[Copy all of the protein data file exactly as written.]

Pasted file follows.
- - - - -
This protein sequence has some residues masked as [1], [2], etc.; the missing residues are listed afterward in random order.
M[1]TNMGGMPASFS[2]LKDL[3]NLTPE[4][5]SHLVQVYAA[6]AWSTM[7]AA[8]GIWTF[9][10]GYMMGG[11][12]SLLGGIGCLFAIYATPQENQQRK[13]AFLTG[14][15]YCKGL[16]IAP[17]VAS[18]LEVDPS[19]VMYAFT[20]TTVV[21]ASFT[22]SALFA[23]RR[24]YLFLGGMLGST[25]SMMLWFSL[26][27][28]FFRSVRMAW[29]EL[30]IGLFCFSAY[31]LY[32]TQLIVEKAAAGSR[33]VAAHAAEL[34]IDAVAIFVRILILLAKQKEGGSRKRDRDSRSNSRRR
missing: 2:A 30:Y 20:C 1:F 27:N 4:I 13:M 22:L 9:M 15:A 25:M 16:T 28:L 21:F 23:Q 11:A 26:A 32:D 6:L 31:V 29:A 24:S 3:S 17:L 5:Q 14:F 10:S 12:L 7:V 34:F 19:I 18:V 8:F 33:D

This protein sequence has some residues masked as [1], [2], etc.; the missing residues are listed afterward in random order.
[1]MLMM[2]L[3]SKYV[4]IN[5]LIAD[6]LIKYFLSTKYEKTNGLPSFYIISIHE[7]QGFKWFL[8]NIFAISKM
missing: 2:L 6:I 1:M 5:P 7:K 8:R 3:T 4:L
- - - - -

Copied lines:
This protein sequence has some residues masked as [1], [2], etc.; the missing residues are listed afterward in random order.
M[1]TNMGGMPASFS[2]LKDL[3]NLTPE[4][5]SHLVQVYAA[6]AWSTM[7]AA[8]GIWTF[9][10]GYMMGG[11][12]SLLGGIGCLFAIYATPQENQQRK[13]AFLTG[14][15]YCKGL[16]IAP[17]VAS[18]LEVDPS[19]VMYAFT[20]TTVV[21]ASFT[22]SALFA[23]RR[24]YLFLGGMLGST[25]SMMLWFSL[26][27][28]FFRSVRMAW[29]EL[30]IGLFCFSAY[31]LY[32]TQLIVEKAAAGSR[33]VAAHAAEL[34]IDAVAIFVRILILLAKQKEGGSRKRDRDSRSNSRRR
missing: 2:A 30:Y 20:C 1:F 27:N 4:I 13:M 22:L 9:M 15:A 25:M 16:T 28:L 21:F 23:Q 11:A 26:A 32:D 6:L 31:V 29:A 24:S 3:S 17:L 5:Q 14:F 10:S 12:L 7:V 34:F 19:I 18:V 8:F 33:D

This protein sequence has some residues masked as [1], [2], etc.; the missing residues are listed afterward in random order.
[1]MLMM[2]L[3]SKYV[4]IN[5]LIAD[6]LIKYFLSTKYEKTNGLPSFYIISIHE[7]QGFKWFL[8]NIFAISKM
missing: 2:L 6:I 1:M 5:P 7:K 8:R 3:T 4:L